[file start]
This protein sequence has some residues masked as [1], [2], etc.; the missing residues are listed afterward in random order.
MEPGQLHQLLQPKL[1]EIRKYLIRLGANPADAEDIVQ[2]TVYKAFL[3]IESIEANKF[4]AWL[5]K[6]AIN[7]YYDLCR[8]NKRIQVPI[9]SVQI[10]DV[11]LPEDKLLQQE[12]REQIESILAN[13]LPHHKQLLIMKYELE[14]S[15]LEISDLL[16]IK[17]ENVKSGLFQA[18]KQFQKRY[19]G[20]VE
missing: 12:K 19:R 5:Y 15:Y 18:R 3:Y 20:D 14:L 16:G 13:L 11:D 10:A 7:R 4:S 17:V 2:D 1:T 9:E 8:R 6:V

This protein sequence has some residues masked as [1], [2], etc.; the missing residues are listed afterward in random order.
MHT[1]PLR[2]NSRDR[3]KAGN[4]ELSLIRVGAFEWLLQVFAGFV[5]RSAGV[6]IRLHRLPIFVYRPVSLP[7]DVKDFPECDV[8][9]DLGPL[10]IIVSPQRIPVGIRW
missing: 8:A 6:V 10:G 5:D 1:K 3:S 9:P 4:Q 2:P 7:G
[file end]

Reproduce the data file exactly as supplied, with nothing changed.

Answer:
This protein sequence has some residues masked as [1], [2], etc.; the missing residues are listed afterward in random order.
MEPGQLHQLLQPKL[1]EIRKYLIRLGANPADAEDIVQ[2]TVYKAFL[3]IESIEANKF[4]AWL[5]K[6]AIN[7]YYDLCR[8]NKRIQVPI[9]SVQI[10]DV[11]LPEDKLLQQE[12]REQIESILAN[13]LPHHKQLLIMKYELE[14]S[15]LEISDLL[16]IK[17]ENVKSGLFQA[18]KQFQKRY[19]G[20]VE
missing: 12:K 19:R 5:Y 15:Y 18:R 3:Y 20:D 14:L 16:G 13:L 11:D 10:A 7:R 4:S 17:V 2:D 1:T 9:E 8:R 6:V

This protein sequence has some residues masked as [1], [2], etc.; the missing residues are listed afterward in random order.
MHT[1]PLR[2]NSRDR[3]KAGN[4]ELSLIRVGAFEWLLQVFAGFV[5]RSAGV[6]IRLHRLPIFVYRPVSLP[7]DVKDFPECDV[8][9]DLGPL[10]IIVSPQRIPVGIRW
missing: 8:A 6:V 10:G 5:D 1:K 3:S 9:P 4:Q 2:P 7:G